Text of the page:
System requirements have been fluctuating since release, however the current recommended requirements are a graphics card with 12GB VRAM and a quad-core CPU. There have also been reports of less than stellar performance in Intel GPUs, although I’ve yet to have a chance to confirm this personally. The game is also Windows only, so Mac-heads and Penguins out there are out of luck, maybe if we make enough noise and revenue it could make an appearance on other platforms. Stability has been greatly improved thanks to hard work from the developer and prompt debug reports from purchasers, however it is absolutely recommended that you try the free demo before buying. Currently purchasing is on a pay-what-you-want scale with $15 being a base purchase for the game and all content updates. Anything between $2 and $14.99 will give you an unlock of the current version with no updates and the tiers including and above $25 start to give little extras like feature votes.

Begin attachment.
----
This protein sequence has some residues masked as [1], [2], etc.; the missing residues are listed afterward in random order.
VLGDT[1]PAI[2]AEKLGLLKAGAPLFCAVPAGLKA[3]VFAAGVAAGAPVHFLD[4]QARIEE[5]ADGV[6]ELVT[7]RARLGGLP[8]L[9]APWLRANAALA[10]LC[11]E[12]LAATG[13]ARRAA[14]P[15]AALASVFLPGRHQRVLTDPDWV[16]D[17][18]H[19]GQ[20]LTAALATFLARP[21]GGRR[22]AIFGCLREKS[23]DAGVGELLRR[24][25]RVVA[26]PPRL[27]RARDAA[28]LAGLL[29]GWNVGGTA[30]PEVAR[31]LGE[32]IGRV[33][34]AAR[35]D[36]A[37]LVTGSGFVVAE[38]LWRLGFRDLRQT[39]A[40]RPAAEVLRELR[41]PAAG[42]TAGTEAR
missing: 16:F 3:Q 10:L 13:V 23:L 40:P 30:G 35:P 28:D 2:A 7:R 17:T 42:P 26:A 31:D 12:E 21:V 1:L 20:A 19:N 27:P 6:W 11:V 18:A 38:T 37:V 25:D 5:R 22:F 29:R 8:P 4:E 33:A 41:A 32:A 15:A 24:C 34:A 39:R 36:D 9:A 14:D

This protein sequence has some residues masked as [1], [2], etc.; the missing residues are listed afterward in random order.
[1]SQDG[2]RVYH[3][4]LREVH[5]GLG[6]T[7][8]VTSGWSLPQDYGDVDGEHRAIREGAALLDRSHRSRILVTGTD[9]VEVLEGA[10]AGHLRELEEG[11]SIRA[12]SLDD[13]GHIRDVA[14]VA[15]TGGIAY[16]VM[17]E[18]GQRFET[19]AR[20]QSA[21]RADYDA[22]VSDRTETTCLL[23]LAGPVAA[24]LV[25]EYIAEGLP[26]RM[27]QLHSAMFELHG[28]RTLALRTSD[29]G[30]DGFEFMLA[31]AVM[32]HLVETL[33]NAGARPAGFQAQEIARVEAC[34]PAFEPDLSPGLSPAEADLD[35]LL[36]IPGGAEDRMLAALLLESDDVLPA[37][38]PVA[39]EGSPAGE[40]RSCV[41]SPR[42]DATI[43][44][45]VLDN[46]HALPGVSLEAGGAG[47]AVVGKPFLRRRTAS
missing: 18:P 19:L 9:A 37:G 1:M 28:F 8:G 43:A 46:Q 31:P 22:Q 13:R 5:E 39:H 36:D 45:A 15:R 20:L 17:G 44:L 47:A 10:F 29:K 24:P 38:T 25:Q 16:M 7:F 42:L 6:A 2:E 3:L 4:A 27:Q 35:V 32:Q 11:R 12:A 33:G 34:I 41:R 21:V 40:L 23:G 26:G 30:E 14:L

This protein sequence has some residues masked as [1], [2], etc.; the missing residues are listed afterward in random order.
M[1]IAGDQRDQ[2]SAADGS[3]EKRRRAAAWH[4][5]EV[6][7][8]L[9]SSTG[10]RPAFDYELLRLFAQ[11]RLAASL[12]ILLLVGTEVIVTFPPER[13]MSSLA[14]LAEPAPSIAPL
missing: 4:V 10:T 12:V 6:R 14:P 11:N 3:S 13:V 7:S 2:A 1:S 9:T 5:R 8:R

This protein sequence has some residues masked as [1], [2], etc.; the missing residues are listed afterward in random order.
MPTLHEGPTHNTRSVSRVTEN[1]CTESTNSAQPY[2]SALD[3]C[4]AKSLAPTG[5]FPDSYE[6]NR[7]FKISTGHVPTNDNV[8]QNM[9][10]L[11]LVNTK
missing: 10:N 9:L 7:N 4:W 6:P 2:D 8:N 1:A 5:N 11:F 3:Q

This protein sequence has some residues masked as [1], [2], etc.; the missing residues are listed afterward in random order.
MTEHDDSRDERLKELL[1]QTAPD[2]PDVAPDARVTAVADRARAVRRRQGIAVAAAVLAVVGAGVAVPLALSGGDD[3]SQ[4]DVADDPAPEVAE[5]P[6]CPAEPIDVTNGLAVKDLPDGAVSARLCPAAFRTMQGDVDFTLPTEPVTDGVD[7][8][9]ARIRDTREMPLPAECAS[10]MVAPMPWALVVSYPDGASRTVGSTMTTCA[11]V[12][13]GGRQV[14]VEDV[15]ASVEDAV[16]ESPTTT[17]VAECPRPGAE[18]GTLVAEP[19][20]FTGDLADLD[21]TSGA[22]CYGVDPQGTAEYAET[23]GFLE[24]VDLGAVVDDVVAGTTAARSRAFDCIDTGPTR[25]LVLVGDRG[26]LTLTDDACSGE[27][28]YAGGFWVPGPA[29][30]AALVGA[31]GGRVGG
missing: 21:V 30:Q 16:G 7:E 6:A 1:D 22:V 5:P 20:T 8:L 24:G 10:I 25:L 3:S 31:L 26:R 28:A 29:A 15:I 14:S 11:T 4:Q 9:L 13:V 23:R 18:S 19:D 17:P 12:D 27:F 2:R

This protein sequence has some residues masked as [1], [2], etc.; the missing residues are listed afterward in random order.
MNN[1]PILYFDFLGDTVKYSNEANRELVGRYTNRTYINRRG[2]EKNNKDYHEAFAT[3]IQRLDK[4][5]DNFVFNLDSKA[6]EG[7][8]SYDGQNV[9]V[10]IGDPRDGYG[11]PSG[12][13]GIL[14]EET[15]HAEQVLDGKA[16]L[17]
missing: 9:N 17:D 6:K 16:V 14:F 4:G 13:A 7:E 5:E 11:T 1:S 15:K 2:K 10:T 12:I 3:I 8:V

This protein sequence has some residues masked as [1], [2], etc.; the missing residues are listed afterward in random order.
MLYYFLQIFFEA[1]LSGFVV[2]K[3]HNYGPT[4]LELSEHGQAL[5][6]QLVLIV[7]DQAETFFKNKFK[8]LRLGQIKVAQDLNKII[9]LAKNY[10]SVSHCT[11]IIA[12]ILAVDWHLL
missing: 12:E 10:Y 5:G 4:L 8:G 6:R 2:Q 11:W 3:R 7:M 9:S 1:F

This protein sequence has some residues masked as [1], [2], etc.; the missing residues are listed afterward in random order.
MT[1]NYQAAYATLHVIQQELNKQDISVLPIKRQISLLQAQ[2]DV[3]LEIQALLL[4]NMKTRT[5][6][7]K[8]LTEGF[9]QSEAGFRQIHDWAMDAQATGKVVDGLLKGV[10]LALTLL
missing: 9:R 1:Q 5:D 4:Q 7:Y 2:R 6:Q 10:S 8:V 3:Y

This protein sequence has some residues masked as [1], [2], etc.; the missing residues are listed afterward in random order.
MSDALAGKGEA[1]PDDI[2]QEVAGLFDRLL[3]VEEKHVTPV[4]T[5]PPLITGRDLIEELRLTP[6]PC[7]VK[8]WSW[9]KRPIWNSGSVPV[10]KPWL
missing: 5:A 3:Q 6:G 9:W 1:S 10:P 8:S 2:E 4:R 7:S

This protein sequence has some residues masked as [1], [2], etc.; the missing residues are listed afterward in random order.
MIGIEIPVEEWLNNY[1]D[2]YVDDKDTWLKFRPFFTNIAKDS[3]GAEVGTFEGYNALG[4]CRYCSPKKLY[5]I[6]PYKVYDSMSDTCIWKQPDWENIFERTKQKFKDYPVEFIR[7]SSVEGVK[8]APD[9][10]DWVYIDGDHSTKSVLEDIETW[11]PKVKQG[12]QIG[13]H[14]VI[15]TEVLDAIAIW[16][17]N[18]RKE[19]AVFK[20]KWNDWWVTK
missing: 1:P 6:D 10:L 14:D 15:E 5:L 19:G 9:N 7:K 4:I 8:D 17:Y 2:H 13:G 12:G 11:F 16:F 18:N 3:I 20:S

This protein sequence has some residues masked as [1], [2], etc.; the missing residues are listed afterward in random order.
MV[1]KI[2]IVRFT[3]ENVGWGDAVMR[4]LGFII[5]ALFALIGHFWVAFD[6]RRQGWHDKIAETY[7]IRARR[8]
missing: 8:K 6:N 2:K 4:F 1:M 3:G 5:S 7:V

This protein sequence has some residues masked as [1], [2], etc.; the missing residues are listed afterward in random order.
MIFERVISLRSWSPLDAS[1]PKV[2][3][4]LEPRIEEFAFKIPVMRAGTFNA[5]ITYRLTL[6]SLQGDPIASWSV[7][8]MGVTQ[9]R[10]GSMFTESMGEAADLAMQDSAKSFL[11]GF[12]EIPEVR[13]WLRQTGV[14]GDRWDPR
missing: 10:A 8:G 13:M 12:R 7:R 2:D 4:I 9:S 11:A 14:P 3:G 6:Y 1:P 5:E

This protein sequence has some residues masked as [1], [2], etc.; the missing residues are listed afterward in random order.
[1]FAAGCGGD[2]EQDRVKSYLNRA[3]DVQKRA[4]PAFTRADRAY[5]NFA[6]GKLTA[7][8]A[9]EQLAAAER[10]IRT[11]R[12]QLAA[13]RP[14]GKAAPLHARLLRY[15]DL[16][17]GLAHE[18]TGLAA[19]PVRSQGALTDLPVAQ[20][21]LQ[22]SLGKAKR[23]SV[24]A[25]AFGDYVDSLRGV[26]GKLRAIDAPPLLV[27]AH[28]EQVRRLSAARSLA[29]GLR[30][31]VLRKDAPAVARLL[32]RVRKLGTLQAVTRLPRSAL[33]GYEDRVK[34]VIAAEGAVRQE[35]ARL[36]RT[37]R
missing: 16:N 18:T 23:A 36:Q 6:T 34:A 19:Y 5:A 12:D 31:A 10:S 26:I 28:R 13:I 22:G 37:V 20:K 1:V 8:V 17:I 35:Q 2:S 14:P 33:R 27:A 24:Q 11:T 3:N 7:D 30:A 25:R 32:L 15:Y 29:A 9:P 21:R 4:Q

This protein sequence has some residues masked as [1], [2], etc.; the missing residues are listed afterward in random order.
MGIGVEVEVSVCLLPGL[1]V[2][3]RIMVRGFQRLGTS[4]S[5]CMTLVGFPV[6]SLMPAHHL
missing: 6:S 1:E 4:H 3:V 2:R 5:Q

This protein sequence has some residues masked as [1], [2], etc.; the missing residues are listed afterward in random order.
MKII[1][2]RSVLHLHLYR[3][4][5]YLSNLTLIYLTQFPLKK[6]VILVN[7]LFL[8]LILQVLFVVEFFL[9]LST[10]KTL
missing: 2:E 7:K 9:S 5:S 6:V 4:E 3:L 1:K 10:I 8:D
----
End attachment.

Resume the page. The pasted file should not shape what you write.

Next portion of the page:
This game has some way to go but the developer is dedicated to his product/art and early access here will hopefully push the development even closer to the long-term goals stated on the website. Try the demo, if you like it then consider investing in what is a great game and could be a phenomenal game, if not then maybe bookmark the page and sit on it for a while.